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Dental Crown: What Are The Procedure Steps?

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Try as we might, damage and decay can still happen to our teeth—sometimes seriously! Advanced damage or decay can even result in missing teeth if untreated, which can come with a whole host of other problems for your oral and overall health. That’s where a dental crown procedure comes in! Crowns are safe, effective tools for saving teeth that have been badly damaged, and the end result looks and feels as though nothing was ever wrong to begin with, making them an indispensable part of family dental care. If you’ve been told you need a crown, here’s what you can expect including the steps of the procedure itself to aftercare tips.

What Are Crowns for Teeth?

Crowns for teeth are sometimes called dental “caps,” and they are essentially manufactured teeth that are made to sit on your own natural teeth that have been damaged due to injury or decay. Crowns can be made out of many different materials such as porcelain, gold, various metal alloys, acrylic, and ceramics. They are modeled into the shape of your own natural teeth and artificially colored to match the shade of the rest of your smile—however, this is only possible with certain materials. Crowns for teeth are as strong as your natural teeth and protect the tooth they sit on while allowing you to speak, bite, and chew normally, and in many cases can prevent the need for major restorative dental procedures later on.

What Are the Dental Crown Procedure Steps?

It might take a few visits to your dentist to complete all of the steps in a dental crown procedure. Typically, a patient will need X-rays to examine the extent of the damage beforehand. Sometimes a tooth will be too damaged to physically support a crown, in which case other treatments like a root canal might be necessary first. Once your dentist has established that you are a good candidate for a tooth crown procedure, they can begin with the actual process.

1. Making an Impression

Your dentist will use a local anesthetic to completely numb the gums and tissue around the tooth so you won’t feel a thing except for maybe some pressure while they work. In order for the crown to fit well, the affected tooth needs to be filed down, which your dentist will do with a dental drill.

2. Laboratory Work

With the tooth prepared and a recording of the exact shade of your tooth taken at the same time, a lab will construct the crown out of your desired material and match it to the correct color.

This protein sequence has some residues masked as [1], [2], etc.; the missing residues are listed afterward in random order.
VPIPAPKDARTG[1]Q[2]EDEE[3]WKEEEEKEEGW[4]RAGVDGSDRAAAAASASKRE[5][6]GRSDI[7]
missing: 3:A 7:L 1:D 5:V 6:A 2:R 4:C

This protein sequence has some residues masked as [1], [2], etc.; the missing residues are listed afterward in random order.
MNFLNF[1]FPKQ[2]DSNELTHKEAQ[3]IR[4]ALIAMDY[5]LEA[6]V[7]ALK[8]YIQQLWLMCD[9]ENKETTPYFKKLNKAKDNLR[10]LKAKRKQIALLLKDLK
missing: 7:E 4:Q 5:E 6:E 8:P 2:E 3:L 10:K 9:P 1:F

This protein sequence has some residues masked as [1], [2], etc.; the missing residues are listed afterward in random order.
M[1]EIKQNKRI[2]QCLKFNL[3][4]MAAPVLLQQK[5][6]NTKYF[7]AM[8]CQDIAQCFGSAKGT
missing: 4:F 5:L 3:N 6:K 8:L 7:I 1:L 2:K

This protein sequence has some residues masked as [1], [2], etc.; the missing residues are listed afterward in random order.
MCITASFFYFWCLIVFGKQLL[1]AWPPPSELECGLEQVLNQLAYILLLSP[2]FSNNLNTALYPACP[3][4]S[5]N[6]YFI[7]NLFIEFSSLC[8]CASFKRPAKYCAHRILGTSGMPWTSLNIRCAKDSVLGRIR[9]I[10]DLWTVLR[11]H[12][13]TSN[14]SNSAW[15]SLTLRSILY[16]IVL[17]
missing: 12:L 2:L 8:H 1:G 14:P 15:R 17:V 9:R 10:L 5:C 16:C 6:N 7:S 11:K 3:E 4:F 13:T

At Champagne Family Dentistry we offer same-day CEREC crowns for the majority of our patients. This is done with a digital scan, and we mill these in the office for same-day delivery, which means we can skip an impression and a lab work and save your time!

3. Cementing the Permanent Crown

Once your dentist is satisfied with the fit and placement of the crown, they will use ultra-strong dental cement to permanently secure the crown in place. It will take a few minutes for the cement to dry in place, and around 24 hours for it to cure completely, so it’s crucial that you don’t do anything that might dislodge or loosen the crown during this time. If the crown becomes loose, call your dentist to have it refitted right away.

How Long Do Dental Crowns Last?

Congratulations! You’re dental crown procedure is now complete, and you can enjoy the natural-looking final product for an average of 15 years before it may need to be replaced due to degradation. However, properly maintained and cared-for crowns have almost been known to last for as long as 25-30 years, so the real answer to how long a crown lasts depends on how well you maintain them.

Does a Crowned Tooth Require Any Special Care?

Crowns for teeth require certain care protocols that your dentist will explain before and after your procedure. It’s important that you don’t eat anything crunchy or hard for the first 24-36 hours after your crown has been placed so the dental dement has time to fully harden. You should also avoid excessively hot or cold drinks during this time, and definitely refrain from smoking. Smoking dries out the mouth inhibiting healing and potentially exposing the operation site to harmful bacteria.

After this initial period, you can go back to eating, drinking, and caring for your teeth as you normally would. However, it’s still a good idea to be conscious of your crown in your daily life and avoid too many hard or crunchy foods—especially if your crown covers one of your front teeth, which can be more fragile and susceptible to fracture. It’s natural to experience some sensitivity and discomfort for the first few hours and days after your dental crown procedure, which can be treated with a cold compress and over-the-counter pain medication if necessary. However, if you are experiencing persistent or extreme tooth pain after crown placement, make an appointment with your dentist for a follow-up appointment as you may be experiencing reinfection of the tooth or a traumatized nerve—both of which will require additional treatment.

If you are looking for restorative dentistry in Sparks, Nevada, like a dental crown procedure, filling, or dental implant contact Champagne Family Dentistry today. With over 40 years of experience helping our patients regain their smiles, we’ll be happy to answer any questions you have about crowns for teeth, insurance, or anything else. Call Champagne Dentistry in Sparks and book your first appointment!

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